December 12, 2017
Members of the House and Senate will meet on December 13 to begin reconciling differences between their two tax reform proposals, and much is at stake for doctors, nurses, hospitals, and graduate medical education.
The House and Senate have approved different versions of the Tax Cuts and Jobs Act (HR 1). It will now be molded into a final bill by a panel of 17 Republicans and 12 Democrats who come from committees that oversee key government spending areas.
Congress is expected to complete work on the bill before the Christmas recess.
The bill is not without controversy, even among Republicans, in part because of various reports that conclude that the bill could generate new deficits by $1 trillion or more.
Here are five ways that HR 1 could affect healthcare ? and, likely, the practice of medicine.
1. Automatic Cuts to Medicare
Under a rule in the Senate known as PAYGO, legislation that increases the deficit can't be considered; in addition, legislation that affects mandatory programs (like Medicare and Medicaid) can't increase the deficit. If it does, automatic spending cuts come into play.
The nonpartisan Congressional Budget Office (CBO) estimates that HR 1 could lead to automatic cuts of $136 billion in fiscal 2018, $25 billion of which would come from Medicare. That's triggered alarm. "A cut of this magnitude will cause increased instability in an already fragile cancer care delivery system and result in decreased access for cancer patients," said ASCO President Bruce Johnson, MD, in a letter to Congress.
American College of Physicians (ACP) President Jack Ende, MD, wrote that PAYGO cuts would reduce payments to physicians by 4% in 2018 ? adding to statutory cuts already in effect. "The College strongly believes that tax cuts and other initiatives should not come at the cost of automatic cuts to programs that serve individual and public health, including Medicare, Medicaid, the Centers for Disease Control and Prevention, and other agencies."
PAYGO would also lead to cuts to graduate medical education, lab fees, and hospital payments and would cut or entirely eliminate hundreds of other federal programs, including programs within the Centers for Disease Control and Prevention, the Health Resources and Services Administration, and the Prevention and Public Health Fund, said the ACP.
The automatic cuts can be averted if 60 senators vote to waive the PAYGO rule.
2. Repeal of Affordable Care Act's Individual Mandate
The requirement that all Americans purchase insurance ? or pay a penalty ? has led to the stabilization of the insurance market, but Senate Republicans want to essentially repeal the penalty (which guts the mandate), and House Republicans could go along. The CBO and the Joint Committee on Taxation (JCT) estimate that repealing that mandate would reduce the deficit by $338 billion over the next decade; decrease the number of people with health insurance by 4 million in 2019 and 13 million in 2027; and increase premiums in the nongroup market by about 10% in almost each year for the next 10 years. If the individual mandate penalty was eliminated but the mandate itself was not repealed, the results would be similar, said the CBO and the JCT.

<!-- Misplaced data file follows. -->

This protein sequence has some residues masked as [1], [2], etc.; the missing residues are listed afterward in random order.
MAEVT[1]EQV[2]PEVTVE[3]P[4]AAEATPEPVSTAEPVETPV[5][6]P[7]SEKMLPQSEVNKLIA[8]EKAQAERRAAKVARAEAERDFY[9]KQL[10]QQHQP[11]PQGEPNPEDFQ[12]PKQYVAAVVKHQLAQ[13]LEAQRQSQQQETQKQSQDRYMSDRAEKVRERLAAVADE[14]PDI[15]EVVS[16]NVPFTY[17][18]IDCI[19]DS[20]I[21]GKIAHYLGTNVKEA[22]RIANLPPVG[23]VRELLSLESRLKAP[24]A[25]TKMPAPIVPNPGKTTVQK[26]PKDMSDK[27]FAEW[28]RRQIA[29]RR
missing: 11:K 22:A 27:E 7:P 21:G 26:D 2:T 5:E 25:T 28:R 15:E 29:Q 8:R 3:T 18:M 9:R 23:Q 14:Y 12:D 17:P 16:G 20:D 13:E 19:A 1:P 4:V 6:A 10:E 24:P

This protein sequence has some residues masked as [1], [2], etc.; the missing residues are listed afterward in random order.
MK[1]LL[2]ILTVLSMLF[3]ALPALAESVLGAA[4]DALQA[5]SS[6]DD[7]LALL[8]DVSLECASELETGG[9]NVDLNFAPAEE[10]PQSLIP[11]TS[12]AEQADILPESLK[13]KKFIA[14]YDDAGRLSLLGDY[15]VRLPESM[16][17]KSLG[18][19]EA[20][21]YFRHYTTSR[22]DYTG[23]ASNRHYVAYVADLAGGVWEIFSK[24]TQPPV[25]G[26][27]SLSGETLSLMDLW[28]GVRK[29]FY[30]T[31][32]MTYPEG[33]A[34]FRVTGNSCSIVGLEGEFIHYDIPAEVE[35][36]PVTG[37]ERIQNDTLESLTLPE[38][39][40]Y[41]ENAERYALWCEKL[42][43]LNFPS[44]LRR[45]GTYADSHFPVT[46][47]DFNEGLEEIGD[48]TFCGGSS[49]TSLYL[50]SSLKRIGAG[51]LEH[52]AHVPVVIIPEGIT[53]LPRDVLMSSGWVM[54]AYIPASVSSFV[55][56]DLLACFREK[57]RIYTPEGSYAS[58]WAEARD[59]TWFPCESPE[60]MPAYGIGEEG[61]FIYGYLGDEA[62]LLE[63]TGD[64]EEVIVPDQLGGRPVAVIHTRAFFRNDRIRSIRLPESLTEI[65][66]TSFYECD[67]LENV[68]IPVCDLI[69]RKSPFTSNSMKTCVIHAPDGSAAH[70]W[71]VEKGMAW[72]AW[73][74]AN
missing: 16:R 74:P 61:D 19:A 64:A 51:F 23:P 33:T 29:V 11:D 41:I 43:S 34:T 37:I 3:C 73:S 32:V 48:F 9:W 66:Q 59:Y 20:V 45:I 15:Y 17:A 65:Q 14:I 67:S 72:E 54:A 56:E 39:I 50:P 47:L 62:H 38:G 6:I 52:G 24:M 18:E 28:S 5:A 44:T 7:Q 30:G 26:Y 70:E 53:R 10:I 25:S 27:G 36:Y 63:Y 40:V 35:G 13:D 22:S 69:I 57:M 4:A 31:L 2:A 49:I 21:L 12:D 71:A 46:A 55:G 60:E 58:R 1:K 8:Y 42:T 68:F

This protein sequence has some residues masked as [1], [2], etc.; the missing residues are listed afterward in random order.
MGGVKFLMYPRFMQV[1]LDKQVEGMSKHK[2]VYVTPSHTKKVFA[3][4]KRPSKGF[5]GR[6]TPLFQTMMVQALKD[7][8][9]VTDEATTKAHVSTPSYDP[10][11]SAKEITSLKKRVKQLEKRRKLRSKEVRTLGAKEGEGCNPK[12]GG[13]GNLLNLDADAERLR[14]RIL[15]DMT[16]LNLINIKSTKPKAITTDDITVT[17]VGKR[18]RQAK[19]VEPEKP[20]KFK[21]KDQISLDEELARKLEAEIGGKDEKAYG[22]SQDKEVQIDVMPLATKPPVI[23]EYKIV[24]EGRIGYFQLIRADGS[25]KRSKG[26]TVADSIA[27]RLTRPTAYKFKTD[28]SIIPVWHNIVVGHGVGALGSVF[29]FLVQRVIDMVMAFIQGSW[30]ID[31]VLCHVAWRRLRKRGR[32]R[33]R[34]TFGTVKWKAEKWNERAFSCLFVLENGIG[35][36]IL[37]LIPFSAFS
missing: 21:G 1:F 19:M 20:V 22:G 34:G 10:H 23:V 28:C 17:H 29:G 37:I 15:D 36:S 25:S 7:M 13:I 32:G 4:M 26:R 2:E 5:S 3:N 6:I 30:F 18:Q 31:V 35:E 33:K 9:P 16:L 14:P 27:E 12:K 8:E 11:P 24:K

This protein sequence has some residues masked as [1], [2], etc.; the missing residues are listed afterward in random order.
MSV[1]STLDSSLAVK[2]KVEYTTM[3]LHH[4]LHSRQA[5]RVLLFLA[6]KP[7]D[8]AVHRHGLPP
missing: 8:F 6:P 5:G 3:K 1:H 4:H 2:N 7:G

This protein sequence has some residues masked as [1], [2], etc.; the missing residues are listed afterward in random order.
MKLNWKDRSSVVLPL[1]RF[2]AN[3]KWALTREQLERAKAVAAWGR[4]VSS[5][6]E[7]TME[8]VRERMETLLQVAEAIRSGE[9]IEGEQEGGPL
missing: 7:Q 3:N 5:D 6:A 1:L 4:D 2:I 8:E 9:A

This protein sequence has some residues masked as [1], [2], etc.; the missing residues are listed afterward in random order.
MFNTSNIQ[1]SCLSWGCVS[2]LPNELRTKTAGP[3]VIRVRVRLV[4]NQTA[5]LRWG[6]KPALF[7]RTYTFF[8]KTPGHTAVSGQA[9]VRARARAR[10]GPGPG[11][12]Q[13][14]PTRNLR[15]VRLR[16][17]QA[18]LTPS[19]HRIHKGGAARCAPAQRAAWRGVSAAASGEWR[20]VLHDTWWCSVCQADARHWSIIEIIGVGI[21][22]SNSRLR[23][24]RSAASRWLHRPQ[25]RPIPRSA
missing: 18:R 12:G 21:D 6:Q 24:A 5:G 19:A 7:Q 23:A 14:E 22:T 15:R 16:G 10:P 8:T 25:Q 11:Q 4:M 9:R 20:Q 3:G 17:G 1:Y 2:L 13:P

The American Association of Retired Persons (AARP) says that 64-year-olds could see their premiums increase by an average of $1490 a year.
The American Academy of Family Physicians (AAFP) opposes elimination of the mandate, noting in a statement, "Having health care coverage and a continuous relationship with a physician are the two factors that have been proven the world over to increase quality and decrease cost." Better access to affordable healthcare coverage has also helped curb medical bankruptcies significantly during the past 5 years, said the AAFP.
The ACP's Dr Ende said, "Repeal of the individual mandate that individuals obtain health insurance violates our criteria that any proposed changes to the ACA [Accordable Care Act] should first do no harm to patients." The ACA ? through the mandate, in part ? has reduced the uninsured rate to its lowest level in decades, from 18.2% in 2010 to 10.3% in 2016, said Dr Ende.
3. Elimination of Tuition Deduction for Graduate Medical and Science-Related Education